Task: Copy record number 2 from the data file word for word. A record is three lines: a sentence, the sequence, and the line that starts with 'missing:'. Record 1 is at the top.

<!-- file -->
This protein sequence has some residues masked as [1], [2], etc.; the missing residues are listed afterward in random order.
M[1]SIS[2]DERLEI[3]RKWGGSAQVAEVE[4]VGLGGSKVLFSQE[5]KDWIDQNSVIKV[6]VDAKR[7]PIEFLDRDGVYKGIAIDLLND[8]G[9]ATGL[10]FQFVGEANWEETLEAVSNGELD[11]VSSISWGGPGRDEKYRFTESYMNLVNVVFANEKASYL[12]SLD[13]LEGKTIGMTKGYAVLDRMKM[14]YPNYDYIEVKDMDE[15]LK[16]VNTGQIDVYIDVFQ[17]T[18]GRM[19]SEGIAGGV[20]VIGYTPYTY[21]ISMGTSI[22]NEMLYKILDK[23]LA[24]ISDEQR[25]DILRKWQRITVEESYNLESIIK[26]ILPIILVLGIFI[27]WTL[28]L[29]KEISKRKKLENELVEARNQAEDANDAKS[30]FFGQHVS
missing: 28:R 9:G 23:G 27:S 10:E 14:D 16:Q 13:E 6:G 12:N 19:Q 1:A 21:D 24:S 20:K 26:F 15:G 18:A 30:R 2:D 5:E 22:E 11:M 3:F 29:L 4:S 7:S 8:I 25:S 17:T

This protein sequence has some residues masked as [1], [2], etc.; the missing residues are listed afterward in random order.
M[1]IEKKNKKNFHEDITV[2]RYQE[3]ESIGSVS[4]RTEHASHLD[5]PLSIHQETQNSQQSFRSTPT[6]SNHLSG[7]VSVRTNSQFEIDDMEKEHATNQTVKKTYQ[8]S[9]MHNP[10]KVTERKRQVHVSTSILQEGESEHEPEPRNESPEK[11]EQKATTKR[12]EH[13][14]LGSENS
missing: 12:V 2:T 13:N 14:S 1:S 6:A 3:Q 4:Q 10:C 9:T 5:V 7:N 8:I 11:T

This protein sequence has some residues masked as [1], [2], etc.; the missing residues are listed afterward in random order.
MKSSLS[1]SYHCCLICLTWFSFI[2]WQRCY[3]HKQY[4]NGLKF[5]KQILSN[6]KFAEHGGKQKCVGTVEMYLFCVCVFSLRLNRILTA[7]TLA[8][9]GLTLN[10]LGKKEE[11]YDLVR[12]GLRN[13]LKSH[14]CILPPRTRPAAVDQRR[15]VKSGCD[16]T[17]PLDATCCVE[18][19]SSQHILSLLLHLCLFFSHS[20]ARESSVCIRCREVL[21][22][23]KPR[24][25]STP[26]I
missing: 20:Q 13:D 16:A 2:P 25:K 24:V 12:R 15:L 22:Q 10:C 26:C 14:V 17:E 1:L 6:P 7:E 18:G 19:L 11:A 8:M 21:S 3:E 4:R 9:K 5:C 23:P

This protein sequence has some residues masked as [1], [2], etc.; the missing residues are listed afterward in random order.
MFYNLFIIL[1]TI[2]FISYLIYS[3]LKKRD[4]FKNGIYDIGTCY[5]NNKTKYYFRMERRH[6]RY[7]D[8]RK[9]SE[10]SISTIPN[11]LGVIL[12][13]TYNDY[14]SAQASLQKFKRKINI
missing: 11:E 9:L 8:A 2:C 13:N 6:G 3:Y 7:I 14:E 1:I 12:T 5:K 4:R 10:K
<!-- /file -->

This protein sequence has some residues masked as [1], [2], etc.; the missing residues are listed afterward in random order.
M[1]IEKKNKKNFHEDITV[2]RYQE[3]ESIGSVS[4]RTEHASHLD[5]PLSIHQETQNSQQSFRSTPT[6]SNHLSG[7]VSVRTNSQFEIDDMEKEHATNQTVKKTYQ[8]S[9]MHNP[10]KVTERKRQVHVSTSILQEGESEHEPEPRNESPEK[11]EQKATTKR[12]EH[13][14]LGSENS
missing: 12:V 2:T 13:N 14:S 1:S 6:A 3:Q 4:Q 10:C 9:T 5:V 7:N 8:I 11:T